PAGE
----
World

Lavrov: So what if Zelensky is Jewish, even Hitler ‘had Jewish blood’

Russian Foreign Minister Sergei Lavrov on Sunday said that the fact that Ukraine’s president is Jewish does not contradict Moscow’s claims that it launched the invasion to “denazify” the country, claiming that even Hitler “had Jewish blood.”

In an interview with Italian news channel Zona Bianca, Lavrov was asked how Russian President Vladimir Putin could claim he was trying to “denazify” Ukraine when Volodymyr Zelensky, the country’s democratically elected president, was Jewish.

“So what if Zelensky is Jewish. The fact does not deny the Nazi elements in Ukraine. I believe that Hitler also had Jewish blood,” Lavrov said, adding that “some of the worst antisemites are Jews.”

Persistent conspiracy theories that Nazi leader Adolf Hitler had some Jewish ancestry that may have motivated his antisemitism and the murder of six million Jews have been repeatedly debunked by historians.

Announcing the invasion, Putin said that the “special military operation” would seek the “denazification” of its sovereign neighbor. Russian media has repeatedly sought to portray Ukraine as being aligned with Nazism, without evidence to support such accusations.

The head of Israel’s Yad Vashem Holocaust museum Dani Dayan condemned Lavrov’s remarks that came in the same week that Israel commemorates the Holocaust, calling his words “false, delusional and dangerous, and worthy of all condemnation.”

Head of Yad Vashem Dani Dayan. (Alex Kolomoisky/Yad Vashem)

yad vashem and other groups representing survivors had previously condemned Russia’s claim that Ukraine needed to be “denazified” as “not based on fact, it distorts and trivializes the Holocaust, and we deplore it.”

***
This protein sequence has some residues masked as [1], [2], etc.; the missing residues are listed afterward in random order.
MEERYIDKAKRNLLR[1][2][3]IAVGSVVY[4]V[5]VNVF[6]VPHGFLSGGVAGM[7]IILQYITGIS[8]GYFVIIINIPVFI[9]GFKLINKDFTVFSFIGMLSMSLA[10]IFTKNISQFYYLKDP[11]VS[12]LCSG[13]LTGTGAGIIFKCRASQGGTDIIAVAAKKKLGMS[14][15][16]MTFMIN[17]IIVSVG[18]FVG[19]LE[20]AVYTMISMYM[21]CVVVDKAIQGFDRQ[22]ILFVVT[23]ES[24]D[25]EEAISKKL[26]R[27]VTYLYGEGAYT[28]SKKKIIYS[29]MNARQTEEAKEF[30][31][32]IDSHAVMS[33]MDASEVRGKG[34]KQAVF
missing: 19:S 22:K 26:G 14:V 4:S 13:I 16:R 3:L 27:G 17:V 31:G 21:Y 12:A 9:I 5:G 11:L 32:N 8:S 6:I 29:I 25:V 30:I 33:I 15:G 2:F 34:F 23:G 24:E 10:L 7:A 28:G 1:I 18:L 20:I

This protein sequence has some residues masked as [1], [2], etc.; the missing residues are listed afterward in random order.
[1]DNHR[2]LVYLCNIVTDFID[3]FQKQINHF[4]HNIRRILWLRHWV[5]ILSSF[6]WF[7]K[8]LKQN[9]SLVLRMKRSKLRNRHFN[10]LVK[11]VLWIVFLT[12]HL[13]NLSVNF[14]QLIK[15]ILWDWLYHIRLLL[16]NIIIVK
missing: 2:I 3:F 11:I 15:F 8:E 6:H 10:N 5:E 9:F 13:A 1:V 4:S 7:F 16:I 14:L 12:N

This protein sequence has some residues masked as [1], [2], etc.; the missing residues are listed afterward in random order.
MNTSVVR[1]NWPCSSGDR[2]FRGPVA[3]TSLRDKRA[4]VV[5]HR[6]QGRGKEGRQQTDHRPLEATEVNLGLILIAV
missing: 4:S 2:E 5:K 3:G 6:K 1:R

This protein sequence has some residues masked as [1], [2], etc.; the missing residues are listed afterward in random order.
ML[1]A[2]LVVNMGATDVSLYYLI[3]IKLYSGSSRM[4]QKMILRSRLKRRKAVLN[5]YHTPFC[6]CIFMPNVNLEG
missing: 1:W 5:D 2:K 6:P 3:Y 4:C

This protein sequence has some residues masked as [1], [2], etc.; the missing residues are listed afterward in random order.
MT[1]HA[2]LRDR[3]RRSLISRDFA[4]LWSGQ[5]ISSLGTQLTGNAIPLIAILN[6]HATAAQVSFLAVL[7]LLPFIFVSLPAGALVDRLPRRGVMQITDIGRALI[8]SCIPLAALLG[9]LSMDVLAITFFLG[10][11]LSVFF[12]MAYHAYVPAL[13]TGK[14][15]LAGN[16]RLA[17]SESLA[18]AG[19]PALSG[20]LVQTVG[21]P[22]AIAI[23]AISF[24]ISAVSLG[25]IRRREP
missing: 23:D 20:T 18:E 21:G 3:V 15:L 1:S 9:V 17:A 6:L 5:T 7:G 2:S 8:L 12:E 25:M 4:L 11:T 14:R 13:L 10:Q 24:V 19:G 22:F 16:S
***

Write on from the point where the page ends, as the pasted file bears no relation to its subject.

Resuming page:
In the interview, Lavrov also accused the US of torpedoing peace talks between Moscow and Kyiv and accused the Western media of distorted coverage of the war and painting “distorted views of me.”

But he said Zelensky still had the power to end the war if he “stopped giving criminal orders to his Nazi forces.”

Lavrov’s comments came after Zelensky met with US House Speaker Nancy Pelosi in Kyiv, and called the meeting a powerful signal of support in a difficult time.

In a televised address on Sunday evening, Zelensky said his meeting with Pelosi included discussions of defense supplies to Ukraine, financial support and sanctions against Russia.

In this image released by the Ukrainian Presidential Press Office on May 1, 2022, Ukrainian President Volodymyr Zelensky, right, awards the Order of Princess Olga, the third grade, to US Speaker of the House Nancy Pelosi in Kyiv, Ukraine, April 30, 2022 (Ukrainian Presidential Press Office via AP)

Pelosi and a half dozen US lawmakers met with Zelensky and his top aides for about three hours late Saturday to voice American solidarity with the besieged nation and get a first-hand assessment as she works to steer a massive new Ukraine aid package through Congress.

Zelensky said Ukrainians “are grateful to all partners who send such important and powerful signals of support by visiting our capital at such a difficult time.”

Additionally, Zelensky estimated that more than 350,000 people had been evacuated from combat zones thanks to humanitarian corridors pre-arranged with Moscow since the start of Russia’s invasion of Ukraine in late February. Many civilians were evacuated Sunday from at a steel plant in the bombed-out city of Mariupol.

As many as 100,000 people are believed to still be in blockaded Mariupol, including up to 1,000 civilians who were hunkered down with an estimated 2,000 Ukrainian fighters beneath the Soviet-era steel plant — the only part of the city not occupied by the Russians.